Hubble captured an image of the surrounding star-forming region on its 33rd anniversary.

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In the year 1990, Hubble Space Telescopes were launched by NASA, and on April 25, it will be 33 years since the launch of Hubble, and Astronomers are celebrating NASA’s Hubble Space Telescope’s 33rd launch anniversary with an awe-inspiring glimpse of a nearby star-forming region, NGC 1333.The nebula is located in the Perseus molecular cloud, approximately 960 light-years away. Through its unique capability to acquire images from ultraviolet to near-infrared light, Hubble reveals an exuberant cauldron of glowing gasses and dark dust stirred and blown around by hundreds of nearly formed stars within the obscure cloud. Although Hubble’s image appears vivid, the majority of the star formation firestorm is hidden behind a thick layer of fine dust, essentially soot. The blackness in the image is not empty space but rather filled with obscuring dust. This ethereal anniversary photo from Hubble serves as a reminder of the breathtaking universe we have yet to discover.

This incredible image of the nebula NGC 6559, captured by the Hubble telescope, provides a glimpse into the complex and fascinating process of star formation. Peering through a veil of dust on the edge of a giant cloud of cold molecular hydrogen, Hubble reveals the raw material for fabricating new stars and planets under the relentless pull of gravity. Stellar winds from the bright blue star at the top are blowing through a curtain of dust, causing its light to scatter at blue wavelengths. Meanwhile, a bright, super-hot star can be seen shining through filaments of obscuring dust, looking like the Sun shining through scattered clouds. A diagonal string of fainter stars appears reddish due to dust filtering starlight and letting more red light get through. This image demonstrates that star formation is a chaotic, unpredictable process in our ever-changing universe.

The bottom of the picture of NGC 1333 provides a keyhole peek deep into the dark nebula, where Hubble captures the reddish glow of ionized hydrogen that looks like a fireworks finale. This is caused by pencil-thin jets shooting out from newly forming stars, surrounded by circumstellar disks and powerful magnetic fields that direct two parallel beams of hot gas deep into space – like a double light saber from science fiction films – and sculpt patterns on the hydrogen cocoon. These jets are a star’s birth announcement and offer an example of the time when our Sun and planets formed inside such a dusty molecular cloud, 4.6 billion years ago, in a mosh pit of frantic stellar birth more energetic and massive than NGC 1333.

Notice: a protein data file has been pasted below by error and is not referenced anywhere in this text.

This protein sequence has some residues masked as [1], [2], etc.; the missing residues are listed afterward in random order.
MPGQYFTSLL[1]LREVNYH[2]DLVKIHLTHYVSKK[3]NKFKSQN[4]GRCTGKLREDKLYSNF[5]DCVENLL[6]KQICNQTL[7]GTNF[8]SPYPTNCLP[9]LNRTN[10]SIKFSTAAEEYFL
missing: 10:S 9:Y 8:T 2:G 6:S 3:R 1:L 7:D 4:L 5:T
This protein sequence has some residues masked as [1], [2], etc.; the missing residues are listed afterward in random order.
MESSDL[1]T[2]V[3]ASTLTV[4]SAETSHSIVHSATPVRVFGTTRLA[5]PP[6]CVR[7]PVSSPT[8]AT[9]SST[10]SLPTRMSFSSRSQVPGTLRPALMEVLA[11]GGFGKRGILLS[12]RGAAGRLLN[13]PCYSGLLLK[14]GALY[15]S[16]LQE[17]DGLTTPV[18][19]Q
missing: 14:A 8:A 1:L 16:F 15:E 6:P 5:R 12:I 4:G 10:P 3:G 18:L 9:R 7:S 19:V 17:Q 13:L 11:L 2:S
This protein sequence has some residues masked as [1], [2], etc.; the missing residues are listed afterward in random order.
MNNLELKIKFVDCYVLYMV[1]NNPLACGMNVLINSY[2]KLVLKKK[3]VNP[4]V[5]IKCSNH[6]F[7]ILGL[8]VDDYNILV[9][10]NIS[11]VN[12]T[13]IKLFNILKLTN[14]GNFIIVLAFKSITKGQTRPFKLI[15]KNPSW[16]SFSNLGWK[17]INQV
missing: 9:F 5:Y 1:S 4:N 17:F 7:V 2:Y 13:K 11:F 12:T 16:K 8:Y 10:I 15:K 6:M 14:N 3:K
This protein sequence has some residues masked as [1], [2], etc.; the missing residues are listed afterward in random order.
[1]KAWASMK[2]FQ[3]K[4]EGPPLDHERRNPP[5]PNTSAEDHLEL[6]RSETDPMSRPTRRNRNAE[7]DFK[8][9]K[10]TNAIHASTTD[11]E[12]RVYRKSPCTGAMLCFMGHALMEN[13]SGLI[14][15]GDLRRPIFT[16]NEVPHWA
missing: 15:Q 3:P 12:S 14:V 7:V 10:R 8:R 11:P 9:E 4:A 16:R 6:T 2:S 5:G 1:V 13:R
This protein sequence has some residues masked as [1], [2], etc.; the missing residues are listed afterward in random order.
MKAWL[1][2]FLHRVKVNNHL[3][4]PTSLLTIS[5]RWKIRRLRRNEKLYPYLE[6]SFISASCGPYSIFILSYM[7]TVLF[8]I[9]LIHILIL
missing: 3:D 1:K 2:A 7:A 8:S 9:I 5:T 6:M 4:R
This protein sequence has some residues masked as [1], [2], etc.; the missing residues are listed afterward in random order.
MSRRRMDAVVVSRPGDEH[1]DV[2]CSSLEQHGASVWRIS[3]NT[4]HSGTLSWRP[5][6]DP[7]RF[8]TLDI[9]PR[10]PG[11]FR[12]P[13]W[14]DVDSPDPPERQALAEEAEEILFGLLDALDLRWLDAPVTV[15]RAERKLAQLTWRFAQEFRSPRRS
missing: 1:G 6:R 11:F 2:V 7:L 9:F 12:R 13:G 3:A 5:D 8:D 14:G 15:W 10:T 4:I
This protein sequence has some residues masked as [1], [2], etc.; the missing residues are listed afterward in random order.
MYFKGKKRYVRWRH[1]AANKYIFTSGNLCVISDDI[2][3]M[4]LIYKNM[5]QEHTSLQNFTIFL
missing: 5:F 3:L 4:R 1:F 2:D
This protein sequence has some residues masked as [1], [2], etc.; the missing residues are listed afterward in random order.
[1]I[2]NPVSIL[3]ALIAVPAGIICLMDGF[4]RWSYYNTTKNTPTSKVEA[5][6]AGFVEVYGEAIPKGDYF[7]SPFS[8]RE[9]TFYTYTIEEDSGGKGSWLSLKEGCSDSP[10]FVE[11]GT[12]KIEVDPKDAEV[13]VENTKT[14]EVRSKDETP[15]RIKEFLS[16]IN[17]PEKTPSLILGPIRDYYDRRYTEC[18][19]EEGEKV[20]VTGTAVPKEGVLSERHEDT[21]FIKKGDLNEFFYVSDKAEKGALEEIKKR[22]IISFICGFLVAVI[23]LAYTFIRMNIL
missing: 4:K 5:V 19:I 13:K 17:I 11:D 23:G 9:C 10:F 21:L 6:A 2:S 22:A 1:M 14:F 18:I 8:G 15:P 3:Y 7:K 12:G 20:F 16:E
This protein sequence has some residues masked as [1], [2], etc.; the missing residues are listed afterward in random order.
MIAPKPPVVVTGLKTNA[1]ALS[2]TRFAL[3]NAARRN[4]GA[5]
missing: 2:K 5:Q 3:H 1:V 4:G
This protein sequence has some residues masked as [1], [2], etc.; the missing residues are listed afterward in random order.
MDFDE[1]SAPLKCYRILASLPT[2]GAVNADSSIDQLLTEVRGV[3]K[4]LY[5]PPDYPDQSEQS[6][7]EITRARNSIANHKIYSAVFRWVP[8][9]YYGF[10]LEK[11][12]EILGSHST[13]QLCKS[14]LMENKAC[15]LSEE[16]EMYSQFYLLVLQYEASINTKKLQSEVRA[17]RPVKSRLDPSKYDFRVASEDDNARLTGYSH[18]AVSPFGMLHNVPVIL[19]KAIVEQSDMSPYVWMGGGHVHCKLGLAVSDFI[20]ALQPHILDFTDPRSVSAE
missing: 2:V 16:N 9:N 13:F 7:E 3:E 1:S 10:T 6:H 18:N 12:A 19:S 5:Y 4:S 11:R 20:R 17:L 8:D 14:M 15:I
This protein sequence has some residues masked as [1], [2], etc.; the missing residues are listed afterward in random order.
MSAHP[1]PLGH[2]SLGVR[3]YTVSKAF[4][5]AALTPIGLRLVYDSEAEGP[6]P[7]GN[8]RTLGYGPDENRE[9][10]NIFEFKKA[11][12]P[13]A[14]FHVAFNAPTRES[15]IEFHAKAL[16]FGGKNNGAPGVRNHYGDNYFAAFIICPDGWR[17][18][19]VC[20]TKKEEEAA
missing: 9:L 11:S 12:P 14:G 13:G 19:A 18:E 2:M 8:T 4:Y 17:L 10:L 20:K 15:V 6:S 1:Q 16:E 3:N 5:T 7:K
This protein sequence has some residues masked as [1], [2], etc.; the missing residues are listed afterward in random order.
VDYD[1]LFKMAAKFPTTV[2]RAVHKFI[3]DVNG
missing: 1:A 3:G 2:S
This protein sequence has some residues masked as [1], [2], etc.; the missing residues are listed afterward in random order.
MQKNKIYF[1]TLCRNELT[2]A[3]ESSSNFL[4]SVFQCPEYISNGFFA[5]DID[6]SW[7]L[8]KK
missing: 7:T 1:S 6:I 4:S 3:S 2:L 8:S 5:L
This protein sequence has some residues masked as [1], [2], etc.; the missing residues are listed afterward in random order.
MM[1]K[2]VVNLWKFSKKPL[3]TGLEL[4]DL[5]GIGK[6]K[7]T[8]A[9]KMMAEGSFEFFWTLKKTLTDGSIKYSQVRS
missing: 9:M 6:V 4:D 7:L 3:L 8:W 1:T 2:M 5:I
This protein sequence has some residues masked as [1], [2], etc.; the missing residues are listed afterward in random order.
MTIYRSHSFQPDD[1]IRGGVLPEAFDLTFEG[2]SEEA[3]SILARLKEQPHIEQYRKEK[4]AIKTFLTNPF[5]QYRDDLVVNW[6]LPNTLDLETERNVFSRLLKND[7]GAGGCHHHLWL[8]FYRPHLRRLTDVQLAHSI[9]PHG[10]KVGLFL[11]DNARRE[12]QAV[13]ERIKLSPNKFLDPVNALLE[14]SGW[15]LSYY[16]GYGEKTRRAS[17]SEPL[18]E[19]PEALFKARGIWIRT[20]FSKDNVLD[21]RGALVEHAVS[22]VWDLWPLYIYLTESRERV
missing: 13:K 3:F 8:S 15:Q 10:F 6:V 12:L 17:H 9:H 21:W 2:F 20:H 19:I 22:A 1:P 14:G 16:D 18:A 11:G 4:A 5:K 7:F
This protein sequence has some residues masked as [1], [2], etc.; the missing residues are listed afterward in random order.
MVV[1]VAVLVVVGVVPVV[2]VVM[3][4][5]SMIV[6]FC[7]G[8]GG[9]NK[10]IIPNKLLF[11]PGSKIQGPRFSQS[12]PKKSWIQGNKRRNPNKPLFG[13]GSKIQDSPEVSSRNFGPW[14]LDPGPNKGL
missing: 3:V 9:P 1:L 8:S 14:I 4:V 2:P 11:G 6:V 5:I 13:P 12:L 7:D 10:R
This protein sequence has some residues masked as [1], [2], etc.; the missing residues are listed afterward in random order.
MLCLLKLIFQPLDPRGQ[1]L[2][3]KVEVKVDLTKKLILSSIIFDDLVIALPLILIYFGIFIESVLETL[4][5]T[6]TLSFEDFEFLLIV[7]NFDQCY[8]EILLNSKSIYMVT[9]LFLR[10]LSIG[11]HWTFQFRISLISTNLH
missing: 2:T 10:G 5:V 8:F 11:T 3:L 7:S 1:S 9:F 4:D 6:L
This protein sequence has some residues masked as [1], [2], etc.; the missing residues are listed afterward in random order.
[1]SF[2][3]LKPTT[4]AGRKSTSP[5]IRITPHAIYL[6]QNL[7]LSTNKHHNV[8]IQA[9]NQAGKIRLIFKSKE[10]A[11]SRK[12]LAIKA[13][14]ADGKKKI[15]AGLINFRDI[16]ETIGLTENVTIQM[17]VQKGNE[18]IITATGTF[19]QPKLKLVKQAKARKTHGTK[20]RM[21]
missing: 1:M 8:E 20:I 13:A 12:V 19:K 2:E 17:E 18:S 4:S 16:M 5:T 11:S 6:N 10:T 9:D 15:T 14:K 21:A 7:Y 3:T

Hubble Space Telescope, a legendary telescope that was launched into orbit around Earth on April 25, 1990, by NASA astronauts aboard the Space Shuttle Discovery. Since its deployment, the Hubble Space Telescope has made approximately 1.6 million observations of nearly 52,000 celestial targets, providing a wealth of knowledge about the universe. The data collected by the telescope is stored for public access in the Mikulski Archive for Space Telescopes, located at the Space Telescope Science Institute in Baltimore, Maryland.The Hubble Space Telescope is a project of international cooperation between NASA, the United States’ space agency, and ESA, the European Space Agency. It is managed by NASA’s Goddard Space Flight Center in Greenbelt, Maryland. The Space Telescope Science Institute (STScI), also located in Baltimore, Maryland, is responsible for conducting Hubble and Webb science operations. STScI is operated for NASA by the Association of Universities for Research in Astronomy, which is based in Washington, D.C.

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Some 10 things about Hubble space telescope. Appears as a swirling wall of smoke in NGC 6530.